Gravity Boots

Inversion Boots

Gravity boots, also known as inversion boots, are fitness gadgets that are worn around the ankles. These boots are provided with special hooks that can be attached to a horizontal bar and that allows you to hang completely upside-down.

This is more physically demanding – when you hold the horizontal bar, you have to be able to pull up your legs, hook the gravity boots on, and then slowly lower yourself into full inverted position. You also have to be able, after exercise, to pull yourself back up towards the horizontal bar and unhook the boots. This is why they are advisable only for physically strong persons who use them for muscle strengthening.

This is a unique tool that provides many of the advantages of inversion therapy but also allows you to do effectively muscle stretching or strengthening.

This method is not suitable for people who are just starting with inversion therapy. Your body is, from the very beginning, in a fully inverted position, which can lead to a headache and back pain in users not accustomed to hanging upside-down like this.

Headstand Bench

Headstand Bench

Headstand benches are usually made from a reinforced steel frame and a seat with at least 2 inches of padding. The reinforced steel frames are shaped like hand stands, and the seat has a reasonable curve to allow the shoulders to be well-balanced.

As such, these benches are mostly used for yoga practice, and they allow for many special yoga poses for which you first must be head-down, as in a headstand. These yoga poses provide another option for reaching inverted positions and profiting from some of the resultant benefits. Thanks exercises that include a headstand bench, you will attain better blood supply to your brain. You will also stretch muscles, strengthen muscles attached to the spine, and improve your deep stabilization system.

Nevertheless, you should be aware that when doing exercises with a headstand bench, your body is not hanging, so you do not achieve spinal decompression as you would with an inversion table/chair or gravity boots. If you primarily need inversion for back pain relief, consider inversion tables or inversion chairs.

Inversion Swing

Woman Making Antigravity Exercise

Last but not least, more equipment for inversion therapy presented can be found with the inversion swing, also called an inversion sling, yoga swing, or antigravity yoga tool.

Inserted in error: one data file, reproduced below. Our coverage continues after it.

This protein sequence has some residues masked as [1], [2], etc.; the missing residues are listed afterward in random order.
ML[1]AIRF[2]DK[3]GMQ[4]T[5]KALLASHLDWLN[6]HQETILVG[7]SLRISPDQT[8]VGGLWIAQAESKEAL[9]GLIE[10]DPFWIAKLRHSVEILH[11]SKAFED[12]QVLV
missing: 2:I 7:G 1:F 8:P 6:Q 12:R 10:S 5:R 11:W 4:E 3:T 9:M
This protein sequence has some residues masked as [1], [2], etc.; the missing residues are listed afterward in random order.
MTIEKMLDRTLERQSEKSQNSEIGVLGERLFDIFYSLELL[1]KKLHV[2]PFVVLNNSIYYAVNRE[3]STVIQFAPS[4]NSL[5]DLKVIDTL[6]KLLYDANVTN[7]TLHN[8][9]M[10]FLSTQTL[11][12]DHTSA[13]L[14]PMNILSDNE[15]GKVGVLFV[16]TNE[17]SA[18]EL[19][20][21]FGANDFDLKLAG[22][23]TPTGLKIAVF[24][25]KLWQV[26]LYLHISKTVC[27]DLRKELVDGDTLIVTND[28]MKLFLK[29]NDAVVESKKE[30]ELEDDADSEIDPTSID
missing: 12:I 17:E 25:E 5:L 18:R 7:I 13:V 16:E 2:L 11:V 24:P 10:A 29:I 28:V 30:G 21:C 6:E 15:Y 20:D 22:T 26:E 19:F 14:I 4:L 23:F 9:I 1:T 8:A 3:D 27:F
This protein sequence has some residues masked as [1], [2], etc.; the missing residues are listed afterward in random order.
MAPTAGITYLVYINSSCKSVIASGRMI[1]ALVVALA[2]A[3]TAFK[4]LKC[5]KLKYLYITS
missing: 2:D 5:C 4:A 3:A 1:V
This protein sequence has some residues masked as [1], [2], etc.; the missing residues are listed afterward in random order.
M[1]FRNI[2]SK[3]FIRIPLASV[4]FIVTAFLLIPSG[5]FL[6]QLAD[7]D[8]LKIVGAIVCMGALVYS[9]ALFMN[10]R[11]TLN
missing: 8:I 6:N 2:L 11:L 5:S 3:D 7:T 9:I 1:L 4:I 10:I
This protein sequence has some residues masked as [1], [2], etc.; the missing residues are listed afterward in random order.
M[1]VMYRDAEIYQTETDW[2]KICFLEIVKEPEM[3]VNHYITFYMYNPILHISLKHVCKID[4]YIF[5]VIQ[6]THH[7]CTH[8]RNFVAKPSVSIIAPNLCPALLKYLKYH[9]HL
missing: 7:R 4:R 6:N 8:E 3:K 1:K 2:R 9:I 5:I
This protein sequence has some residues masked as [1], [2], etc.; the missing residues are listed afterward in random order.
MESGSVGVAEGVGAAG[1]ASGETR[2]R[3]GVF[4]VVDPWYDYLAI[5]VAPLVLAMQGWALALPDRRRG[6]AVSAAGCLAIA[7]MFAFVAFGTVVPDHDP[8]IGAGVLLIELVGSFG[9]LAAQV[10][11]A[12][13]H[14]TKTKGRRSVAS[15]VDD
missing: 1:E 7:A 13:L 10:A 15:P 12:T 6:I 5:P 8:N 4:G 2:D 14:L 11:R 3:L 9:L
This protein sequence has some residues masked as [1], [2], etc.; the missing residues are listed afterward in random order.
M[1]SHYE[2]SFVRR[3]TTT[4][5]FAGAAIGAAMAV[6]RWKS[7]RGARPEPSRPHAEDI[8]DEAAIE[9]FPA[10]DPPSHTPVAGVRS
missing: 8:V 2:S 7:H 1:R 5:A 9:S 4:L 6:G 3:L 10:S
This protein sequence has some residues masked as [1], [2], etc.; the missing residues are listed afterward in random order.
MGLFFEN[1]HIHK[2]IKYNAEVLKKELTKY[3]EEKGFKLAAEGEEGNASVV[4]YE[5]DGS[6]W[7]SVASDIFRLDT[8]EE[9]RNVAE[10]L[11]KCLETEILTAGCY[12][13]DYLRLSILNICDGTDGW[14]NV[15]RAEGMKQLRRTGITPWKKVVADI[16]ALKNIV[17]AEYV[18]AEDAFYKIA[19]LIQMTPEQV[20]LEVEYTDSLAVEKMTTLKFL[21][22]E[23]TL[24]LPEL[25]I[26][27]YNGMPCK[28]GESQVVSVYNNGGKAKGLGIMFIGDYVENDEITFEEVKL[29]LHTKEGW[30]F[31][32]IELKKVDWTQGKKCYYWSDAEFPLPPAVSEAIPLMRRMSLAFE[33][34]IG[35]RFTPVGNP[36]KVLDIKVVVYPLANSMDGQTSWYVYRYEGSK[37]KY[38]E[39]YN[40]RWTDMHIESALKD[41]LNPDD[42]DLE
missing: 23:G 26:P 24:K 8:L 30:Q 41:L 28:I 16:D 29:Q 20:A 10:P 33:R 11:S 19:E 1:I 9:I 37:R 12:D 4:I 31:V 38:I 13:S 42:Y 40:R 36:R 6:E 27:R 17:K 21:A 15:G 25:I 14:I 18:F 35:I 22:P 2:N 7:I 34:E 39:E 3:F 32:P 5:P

Like the headstand bench, the inversion swing is mainly regarded as a yoga prop. Notwithstanding, the inversion swing can be used to perform inversion therapy, since antigravity yoga consists of many poses while in an inverted position. Compared to headstand benches, inversion swings allow you to hang your body, so they are a suitable tool for back pain relief.

The inversion swing is made from materials used to make parachutes. This makes it safe for the swing to hold hundreds of pounds of weight. The swing has several grips and handles on it, making it easy for the user to hold the arms of the swing and perform inversion therapy with no fear.

We have presented many options and equipment for practicing inversion therapy and reaching your desired outcome. Choose a product that best matches your specific needs. Enjoy your inversion therapy, and don’t forget to help us by sharing this article. Thank you!


  1. Offline source (2): Goldman RM; Klatz RM; Pinchuk BG; Nelson KE; Tarr RS: The Effects of Gravity Inversion Procedures on Systemic Blood Pressure, Intraocular Pressure and Anteriol Retinal Pressure. J Am Osteopathic Assoc. 1983 Jul.,
  2. Offline source (3): Campbell M.; Inversion Therapy, Relieve Lower Back and Sciatica Pain, Improve Posture, and Revolutionize Your Health. Coo Farm Press. 2017,
  3. Offline source (5): Sheffield F.; Adaptation of Tilt Table for Lumbar Traction. Arch Phys Med Rehabil 45. 1964,
  4. Offline source (7): Nachemson A. and Elfstrom G.; Intravital Dynamic Pressure Measurements in Lumbar Discs. Scandinavian Journal of Rehab Medicine. 1970,
  5. Offline source (8): Nosse L.; Inverted Spinal Traction. Arch Phys Med Rehabil 59. 1978 Aug.,
  6. Offline source (9): Kane M., et al.; Effects of Gravity-facilitated Traction on Intervertebral Dimensions of the Lumbar Spine. Journal of Orthopedic and Sports Phys Ther. 1985 Mar.,
  7. Offline source (10, 11, 12): Manjunath Prasad, K. S., Barbara A. Gregson, Gerard Hargreaves, Tiernan Byrnes, P. Winburn, and A. D. Mendelow. “Inversion Therapy in Patients with Pure Single Level Lumbar Discogenic Disease: A Pilot Randomized Trial.” Disability and Rehabilitation 34.17 (2012),